This Is AuburnElectronic Theses and Dissertations

How the Interplay of Technology, Public Policy and Teacher Discourses in Education Construct the Teacher Subject




Rose, Patrick

Type of Degree



Education Foundation, Leadership, and Technology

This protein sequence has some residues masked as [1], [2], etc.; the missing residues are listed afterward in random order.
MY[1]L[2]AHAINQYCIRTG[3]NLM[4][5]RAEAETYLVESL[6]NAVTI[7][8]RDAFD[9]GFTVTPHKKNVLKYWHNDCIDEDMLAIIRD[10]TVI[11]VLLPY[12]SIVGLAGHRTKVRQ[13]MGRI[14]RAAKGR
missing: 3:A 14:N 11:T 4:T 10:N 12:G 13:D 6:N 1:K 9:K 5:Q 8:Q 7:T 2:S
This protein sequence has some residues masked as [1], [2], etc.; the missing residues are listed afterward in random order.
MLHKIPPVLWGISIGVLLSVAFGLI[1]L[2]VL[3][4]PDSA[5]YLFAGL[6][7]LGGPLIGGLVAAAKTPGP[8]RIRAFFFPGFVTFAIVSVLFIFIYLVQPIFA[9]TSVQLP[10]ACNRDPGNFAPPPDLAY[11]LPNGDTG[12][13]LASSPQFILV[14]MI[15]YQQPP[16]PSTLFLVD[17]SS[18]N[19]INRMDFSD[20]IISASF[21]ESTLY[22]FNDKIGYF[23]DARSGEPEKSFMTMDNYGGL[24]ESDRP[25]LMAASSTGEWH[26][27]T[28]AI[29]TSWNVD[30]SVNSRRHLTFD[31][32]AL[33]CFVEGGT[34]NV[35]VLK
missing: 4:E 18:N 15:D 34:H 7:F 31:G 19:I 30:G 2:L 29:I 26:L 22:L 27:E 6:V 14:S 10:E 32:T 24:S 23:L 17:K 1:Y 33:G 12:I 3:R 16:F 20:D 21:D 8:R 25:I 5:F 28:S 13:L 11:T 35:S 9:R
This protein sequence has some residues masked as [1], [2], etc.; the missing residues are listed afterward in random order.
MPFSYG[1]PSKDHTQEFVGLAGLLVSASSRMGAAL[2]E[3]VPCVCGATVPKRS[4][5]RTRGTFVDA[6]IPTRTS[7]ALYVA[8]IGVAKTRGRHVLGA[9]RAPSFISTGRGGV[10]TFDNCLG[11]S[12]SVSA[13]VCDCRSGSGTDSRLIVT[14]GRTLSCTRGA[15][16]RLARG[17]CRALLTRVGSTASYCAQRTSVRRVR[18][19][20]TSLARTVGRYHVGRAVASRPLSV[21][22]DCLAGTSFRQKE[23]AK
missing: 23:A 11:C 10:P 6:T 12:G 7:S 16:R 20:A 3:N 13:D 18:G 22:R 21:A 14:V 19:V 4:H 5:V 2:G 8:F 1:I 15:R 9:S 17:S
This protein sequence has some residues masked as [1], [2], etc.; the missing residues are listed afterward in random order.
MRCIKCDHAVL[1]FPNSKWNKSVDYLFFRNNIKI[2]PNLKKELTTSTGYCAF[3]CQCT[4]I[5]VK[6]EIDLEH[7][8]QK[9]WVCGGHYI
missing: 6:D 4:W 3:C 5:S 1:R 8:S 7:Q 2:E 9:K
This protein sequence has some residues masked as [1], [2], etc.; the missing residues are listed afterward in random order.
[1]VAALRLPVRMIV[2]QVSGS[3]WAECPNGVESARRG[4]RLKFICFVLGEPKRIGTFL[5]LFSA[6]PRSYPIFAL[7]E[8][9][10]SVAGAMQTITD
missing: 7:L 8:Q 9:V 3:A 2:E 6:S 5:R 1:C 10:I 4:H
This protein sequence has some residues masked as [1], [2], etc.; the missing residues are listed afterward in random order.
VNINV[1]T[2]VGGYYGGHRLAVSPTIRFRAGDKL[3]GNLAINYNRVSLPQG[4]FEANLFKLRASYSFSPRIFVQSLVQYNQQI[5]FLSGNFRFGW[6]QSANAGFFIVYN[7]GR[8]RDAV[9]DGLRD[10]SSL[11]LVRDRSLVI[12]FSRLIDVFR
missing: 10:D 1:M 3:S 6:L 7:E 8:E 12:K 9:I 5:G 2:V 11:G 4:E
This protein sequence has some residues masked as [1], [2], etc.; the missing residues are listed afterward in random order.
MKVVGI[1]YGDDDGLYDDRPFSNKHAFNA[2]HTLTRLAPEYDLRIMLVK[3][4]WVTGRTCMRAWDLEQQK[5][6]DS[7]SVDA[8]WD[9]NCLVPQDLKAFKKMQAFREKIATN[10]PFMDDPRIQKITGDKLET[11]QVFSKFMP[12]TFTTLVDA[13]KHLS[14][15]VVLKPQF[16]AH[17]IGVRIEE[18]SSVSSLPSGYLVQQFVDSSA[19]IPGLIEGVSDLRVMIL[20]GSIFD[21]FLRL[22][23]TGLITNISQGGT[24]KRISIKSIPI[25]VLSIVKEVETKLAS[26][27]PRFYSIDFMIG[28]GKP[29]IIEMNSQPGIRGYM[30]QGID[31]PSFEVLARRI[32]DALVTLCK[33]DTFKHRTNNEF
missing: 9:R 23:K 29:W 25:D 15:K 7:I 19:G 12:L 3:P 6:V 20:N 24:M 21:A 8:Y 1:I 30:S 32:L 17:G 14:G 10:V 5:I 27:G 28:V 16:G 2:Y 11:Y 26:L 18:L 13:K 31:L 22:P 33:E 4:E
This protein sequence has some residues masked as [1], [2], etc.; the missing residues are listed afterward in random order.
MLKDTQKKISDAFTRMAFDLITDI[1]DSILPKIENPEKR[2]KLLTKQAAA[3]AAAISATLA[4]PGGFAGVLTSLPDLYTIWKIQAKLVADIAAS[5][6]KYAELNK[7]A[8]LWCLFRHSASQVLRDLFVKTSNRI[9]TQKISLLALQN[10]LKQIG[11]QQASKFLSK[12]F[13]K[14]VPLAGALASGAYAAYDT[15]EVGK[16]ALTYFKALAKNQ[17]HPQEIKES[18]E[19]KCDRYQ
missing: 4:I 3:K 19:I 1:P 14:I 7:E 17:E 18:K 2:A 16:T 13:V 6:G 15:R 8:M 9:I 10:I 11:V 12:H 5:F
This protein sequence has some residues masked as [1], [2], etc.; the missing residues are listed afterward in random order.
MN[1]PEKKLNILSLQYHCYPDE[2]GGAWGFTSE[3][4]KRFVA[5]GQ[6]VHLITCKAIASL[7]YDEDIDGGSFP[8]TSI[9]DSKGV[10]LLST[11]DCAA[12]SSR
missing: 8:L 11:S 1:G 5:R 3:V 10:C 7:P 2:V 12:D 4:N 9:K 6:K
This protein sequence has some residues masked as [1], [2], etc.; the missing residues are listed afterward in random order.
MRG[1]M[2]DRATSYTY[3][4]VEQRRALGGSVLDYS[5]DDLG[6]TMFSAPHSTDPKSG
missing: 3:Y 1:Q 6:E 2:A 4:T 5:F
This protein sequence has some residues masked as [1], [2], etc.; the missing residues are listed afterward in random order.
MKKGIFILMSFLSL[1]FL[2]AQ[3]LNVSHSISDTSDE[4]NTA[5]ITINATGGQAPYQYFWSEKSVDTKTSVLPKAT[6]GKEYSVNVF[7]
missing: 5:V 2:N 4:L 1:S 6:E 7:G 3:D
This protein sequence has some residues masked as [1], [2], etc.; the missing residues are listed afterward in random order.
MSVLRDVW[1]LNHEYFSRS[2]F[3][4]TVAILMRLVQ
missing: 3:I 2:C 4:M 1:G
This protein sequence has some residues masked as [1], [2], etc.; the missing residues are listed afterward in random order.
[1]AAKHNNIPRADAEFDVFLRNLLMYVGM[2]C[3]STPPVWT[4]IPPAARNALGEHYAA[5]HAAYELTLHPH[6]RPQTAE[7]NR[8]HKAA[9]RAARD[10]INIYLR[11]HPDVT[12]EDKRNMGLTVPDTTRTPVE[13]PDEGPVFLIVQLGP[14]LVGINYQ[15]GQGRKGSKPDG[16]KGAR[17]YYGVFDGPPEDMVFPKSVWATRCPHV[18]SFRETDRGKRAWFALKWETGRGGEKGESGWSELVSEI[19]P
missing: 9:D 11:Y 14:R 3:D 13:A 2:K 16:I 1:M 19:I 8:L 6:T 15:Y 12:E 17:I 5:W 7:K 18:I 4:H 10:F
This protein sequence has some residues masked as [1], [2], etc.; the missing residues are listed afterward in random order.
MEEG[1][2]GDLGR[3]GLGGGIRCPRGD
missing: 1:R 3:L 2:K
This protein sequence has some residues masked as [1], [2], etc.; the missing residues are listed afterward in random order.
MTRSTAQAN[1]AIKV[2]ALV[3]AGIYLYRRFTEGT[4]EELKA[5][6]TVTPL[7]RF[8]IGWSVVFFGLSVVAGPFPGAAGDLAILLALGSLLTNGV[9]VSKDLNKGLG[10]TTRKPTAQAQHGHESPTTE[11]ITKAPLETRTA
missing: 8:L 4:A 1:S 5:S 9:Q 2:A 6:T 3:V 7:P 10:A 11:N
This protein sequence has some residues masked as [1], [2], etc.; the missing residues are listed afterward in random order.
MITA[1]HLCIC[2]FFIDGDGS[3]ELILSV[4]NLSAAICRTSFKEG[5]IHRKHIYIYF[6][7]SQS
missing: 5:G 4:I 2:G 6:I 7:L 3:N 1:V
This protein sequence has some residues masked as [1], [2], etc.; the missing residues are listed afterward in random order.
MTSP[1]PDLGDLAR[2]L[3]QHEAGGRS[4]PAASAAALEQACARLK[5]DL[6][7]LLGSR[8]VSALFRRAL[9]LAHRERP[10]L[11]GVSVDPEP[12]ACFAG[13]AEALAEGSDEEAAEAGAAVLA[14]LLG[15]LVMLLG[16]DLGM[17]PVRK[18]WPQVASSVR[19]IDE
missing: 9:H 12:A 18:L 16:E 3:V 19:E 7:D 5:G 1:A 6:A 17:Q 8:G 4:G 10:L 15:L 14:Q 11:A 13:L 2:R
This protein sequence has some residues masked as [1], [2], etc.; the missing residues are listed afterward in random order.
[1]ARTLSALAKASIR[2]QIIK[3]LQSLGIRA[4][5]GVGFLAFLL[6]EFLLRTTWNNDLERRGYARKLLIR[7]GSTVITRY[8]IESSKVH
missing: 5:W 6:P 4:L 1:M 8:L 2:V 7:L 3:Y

This study applies a Foucauldian critical analytic to investigate how different discourses that are present in one Alabama public school are shaping various aspects of the teacher-self. In an environment of increasing technology-mediation of teachers’ work that coincides with public policy reforms that aim to systematically manage the activities of teachers through performative practices, this study looks at how these powerful forces impact interactions between technology experts, school administrators and teachers. Primarily through interviews with fourteen school administrators and teachers at one Alabama High School, this case study maps out technology, public policy and teacher discourses to offer a description of how these discourses operate to subtly constitute teachers as normalized subjects by producing knowledge and inducing the effects of power. Bandeen’s (2009) and Gore’s (1995) frameworks provide the deductive design for data interpretation. By applying these models, teacher retellings are examined for signs of structures of thought and discursive truths that characterize particular ways of thinking about the nature of education, about the meaning of a teacher’s work, and about the various possible representations of a teacher’s self. The findings demonstrate how teachers reconcile their own personal experiences and professional ethics with the static ‘ideal’ images that are projected by different discourses and represent teachers in particular ways. In the localized context of the school, teachers resist and alter discourses to produce other possibilities for the critical teacher subject positions they actually occupy. The main contribution of this study is to bring into view how teachers powerfully question and resist the constraints placed upon their conduct and draw on their personal relationships with each other to constitute their own ethical teacher self.